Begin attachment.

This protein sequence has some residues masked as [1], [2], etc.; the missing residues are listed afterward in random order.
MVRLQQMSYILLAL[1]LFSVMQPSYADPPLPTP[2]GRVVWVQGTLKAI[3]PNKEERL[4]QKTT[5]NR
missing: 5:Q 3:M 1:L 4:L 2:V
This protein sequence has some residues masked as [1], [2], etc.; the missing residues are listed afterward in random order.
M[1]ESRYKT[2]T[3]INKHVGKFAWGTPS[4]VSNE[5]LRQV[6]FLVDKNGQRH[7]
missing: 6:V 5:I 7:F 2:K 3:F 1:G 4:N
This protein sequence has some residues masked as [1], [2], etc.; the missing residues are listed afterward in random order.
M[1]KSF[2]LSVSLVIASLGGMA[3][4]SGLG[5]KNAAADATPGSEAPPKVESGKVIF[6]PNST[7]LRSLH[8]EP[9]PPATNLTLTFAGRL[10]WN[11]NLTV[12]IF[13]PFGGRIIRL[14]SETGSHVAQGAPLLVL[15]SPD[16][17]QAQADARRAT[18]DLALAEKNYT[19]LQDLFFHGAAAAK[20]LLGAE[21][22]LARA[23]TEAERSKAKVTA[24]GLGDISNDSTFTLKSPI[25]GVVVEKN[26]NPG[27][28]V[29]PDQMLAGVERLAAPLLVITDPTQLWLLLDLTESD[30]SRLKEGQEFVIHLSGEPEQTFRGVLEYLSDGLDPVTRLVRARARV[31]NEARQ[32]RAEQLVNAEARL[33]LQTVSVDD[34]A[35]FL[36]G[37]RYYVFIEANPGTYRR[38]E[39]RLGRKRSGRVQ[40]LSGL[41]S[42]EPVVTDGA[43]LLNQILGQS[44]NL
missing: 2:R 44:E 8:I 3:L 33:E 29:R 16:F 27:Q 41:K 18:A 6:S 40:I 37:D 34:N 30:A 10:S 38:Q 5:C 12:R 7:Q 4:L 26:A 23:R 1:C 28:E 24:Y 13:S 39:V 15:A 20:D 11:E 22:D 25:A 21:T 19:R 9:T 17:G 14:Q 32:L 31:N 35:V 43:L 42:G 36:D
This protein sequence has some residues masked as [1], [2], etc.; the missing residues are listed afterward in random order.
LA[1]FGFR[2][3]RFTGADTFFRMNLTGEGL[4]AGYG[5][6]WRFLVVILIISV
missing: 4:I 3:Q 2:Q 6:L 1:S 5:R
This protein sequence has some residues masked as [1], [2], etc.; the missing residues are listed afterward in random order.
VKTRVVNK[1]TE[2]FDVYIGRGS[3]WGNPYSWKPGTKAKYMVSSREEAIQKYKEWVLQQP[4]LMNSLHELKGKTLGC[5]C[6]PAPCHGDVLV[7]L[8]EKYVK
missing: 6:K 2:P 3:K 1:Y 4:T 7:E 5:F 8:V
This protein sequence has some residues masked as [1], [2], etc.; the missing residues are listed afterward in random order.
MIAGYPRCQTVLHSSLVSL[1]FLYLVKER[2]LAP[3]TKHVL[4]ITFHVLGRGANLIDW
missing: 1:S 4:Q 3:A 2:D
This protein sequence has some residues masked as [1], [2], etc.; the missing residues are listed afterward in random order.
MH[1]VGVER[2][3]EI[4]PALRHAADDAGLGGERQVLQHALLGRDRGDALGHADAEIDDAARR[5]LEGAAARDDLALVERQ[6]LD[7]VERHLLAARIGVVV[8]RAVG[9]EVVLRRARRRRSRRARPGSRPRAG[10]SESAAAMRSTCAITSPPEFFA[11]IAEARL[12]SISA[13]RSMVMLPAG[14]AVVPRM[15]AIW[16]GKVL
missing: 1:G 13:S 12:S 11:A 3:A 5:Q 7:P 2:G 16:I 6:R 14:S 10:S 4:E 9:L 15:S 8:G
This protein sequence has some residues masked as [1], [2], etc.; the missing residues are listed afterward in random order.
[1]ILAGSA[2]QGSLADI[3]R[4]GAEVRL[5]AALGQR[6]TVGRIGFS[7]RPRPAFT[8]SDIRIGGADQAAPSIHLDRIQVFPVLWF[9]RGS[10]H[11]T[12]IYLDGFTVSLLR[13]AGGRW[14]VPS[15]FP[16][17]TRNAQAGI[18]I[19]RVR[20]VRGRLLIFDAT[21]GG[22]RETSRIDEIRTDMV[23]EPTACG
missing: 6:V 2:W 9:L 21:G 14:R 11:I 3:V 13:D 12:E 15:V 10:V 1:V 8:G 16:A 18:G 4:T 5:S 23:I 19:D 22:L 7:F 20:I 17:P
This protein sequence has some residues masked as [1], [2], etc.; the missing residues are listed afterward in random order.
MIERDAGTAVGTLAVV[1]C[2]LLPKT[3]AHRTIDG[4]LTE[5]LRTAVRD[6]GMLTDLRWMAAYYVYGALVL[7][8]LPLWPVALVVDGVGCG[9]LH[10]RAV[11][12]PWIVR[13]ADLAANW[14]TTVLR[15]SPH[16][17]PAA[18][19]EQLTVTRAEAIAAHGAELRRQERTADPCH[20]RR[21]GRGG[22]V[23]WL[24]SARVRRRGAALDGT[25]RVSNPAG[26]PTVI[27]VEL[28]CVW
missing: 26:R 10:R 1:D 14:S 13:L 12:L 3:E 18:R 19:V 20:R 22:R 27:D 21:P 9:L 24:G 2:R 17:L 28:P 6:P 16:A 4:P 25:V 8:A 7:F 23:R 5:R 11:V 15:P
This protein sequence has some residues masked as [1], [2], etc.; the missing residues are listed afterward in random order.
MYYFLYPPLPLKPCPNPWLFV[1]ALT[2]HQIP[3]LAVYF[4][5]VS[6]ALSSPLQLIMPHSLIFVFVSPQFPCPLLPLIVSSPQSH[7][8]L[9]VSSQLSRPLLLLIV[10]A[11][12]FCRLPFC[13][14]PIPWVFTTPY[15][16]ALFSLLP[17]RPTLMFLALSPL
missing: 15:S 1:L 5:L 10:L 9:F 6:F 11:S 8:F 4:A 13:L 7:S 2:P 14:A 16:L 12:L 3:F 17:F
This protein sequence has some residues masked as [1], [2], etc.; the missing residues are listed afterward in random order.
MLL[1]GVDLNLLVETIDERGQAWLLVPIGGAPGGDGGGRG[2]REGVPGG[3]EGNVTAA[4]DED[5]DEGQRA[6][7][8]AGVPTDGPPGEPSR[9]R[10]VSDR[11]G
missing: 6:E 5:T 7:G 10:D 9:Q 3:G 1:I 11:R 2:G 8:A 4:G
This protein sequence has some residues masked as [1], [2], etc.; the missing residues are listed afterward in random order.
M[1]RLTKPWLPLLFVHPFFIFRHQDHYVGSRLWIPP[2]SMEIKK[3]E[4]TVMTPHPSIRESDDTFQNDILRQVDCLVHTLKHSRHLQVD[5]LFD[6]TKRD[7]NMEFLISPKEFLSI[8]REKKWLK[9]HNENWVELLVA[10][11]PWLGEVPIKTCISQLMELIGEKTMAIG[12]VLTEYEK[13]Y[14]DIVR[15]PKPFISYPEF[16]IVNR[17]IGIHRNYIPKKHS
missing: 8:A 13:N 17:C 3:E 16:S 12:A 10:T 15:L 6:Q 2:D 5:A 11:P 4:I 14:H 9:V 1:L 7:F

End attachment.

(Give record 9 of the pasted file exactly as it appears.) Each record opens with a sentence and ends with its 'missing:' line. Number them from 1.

This protein sequence has some residues masked as [1], [2], etc.; the missing residues are listed afterward in random order.
MIERDAGTAVGTLAVV[1]C[2]LLPKT[3]AHRTIDG[4]LTE[5]LRTAVRD[6]GMLTDLRWMAAYYVYGALVL[7][8]LPLWPVALVVDGVGCG[9]LH[10]RAV[11][12]PWIVR[13]ADLAANW[14]TTVLR[15]SPH[16][17]PAA[18][19]EQLTVTRAEAIAAHGAELRRQERTADPCH[20]RR[21]GRGG[22]V[23]WL[24]SARVRRRGAALDGT[25]RVSNPAG[26]PTVI[27]VEL[28]CVW
missing: 26:R 10:R 1:D 14:S 13:L 12:L 3:E 18:R 19:V 20:R 22:R 27:D 21:P 9:L 24:G 2:R 17:L 28:P 6:P 16:A 4:P 25:V 8:A 7:F 23:R 5:R 11:V 15:P